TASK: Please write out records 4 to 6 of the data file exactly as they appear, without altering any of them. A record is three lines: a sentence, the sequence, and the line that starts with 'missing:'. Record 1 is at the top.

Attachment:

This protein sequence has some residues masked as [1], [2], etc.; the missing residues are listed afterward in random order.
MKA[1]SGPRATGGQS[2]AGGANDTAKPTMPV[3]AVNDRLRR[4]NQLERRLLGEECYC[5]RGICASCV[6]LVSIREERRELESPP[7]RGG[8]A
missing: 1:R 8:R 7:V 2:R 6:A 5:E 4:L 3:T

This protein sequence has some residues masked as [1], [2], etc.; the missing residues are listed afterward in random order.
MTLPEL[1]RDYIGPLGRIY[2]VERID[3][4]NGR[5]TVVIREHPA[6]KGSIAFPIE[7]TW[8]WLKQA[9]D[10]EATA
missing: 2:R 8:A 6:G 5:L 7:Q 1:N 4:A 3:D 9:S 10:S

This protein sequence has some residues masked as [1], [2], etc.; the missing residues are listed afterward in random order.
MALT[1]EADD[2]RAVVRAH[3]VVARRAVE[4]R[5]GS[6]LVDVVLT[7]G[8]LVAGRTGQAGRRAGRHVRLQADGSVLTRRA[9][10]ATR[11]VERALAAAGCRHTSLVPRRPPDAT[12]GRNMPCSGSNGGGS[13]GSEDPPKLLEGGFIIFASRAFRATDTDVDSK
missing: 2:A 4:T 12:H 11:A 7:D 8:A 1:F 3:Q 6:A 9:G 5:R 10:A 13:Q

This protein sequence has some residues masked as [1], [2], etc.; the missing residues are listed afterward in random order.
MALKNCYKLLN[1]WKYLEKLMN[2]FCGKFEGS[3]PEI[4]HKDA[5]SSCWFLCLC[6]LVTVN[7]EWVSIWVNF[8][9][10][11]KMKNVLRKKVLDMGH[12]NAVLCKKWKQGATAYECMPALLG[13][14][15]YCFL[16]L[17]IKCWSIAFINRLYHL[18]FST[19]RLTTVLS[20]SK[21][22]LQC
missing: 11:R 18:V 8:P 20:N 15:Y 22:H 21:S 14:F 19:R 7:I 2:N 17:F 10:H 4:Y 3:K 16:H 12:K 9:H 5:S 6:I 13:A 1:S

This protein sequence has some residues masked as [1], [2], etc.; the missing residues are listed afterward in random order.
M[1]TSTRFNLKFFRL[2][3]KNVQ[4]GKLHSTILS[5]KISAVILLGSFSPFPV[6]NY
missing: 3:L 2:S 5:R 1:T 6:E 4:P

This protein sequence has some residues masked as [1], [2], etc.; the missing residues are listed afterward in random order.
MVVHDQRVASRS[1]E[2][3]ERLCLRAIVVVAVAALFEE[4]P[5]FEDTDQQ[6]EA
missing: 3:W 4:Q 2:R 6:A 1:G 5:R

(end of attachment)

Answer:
This protein sequence has some residues masked as [1], [2], etc.; the missing residues are listed afterward in random order.
MALKNCYKLLN[1]WKYLEKLMN[2]FCGKFEGS[3]PEI[4]HKDA[5]SSCWFLCLC[6]LVTVN[7]EWVSIWVNF[8][9][10][11]KMKNVLRKKVLDMGH[12]NAVLCKKWKQGATAYECMPALLG[13][14][15]YCFL[16]L[17]IKCWSIAFINRLYHL[18]FST[19]RLTTVLS[20]SK[21][22]LQC
missing: 11:R 18:V 8:P 20:N 15:Y 22:H 21:S 14:F 19:R 7:I 2:N 17:F 10:H 4:Y 3:K 16:H 12:K 9:H 5:S 6:I 13:A 1:S

This protein sequence has some residues masked as [1], [2], etc.; the missing residues are listed afterward in random order.
M[1]TSTRFNLKFFRL[2][3]KNVQ[4]GKLHSTILS[5]KISAVILLGSFSPFPV[6]NY
missing: 3:L 2:S 5:R 1:T 6:E 4:P

This protein sequence has some residues masked as [1], [2], etc.; the missing residues are listed afterward in random order.
MVVHDQRVASRS[1]E[2][3]ERLCLRAIVVVAVAALFEE[4]P[5]FEDTDQQ[6]EA
missing: 3:W 4:Q 2:R 6:A 1:G 5:R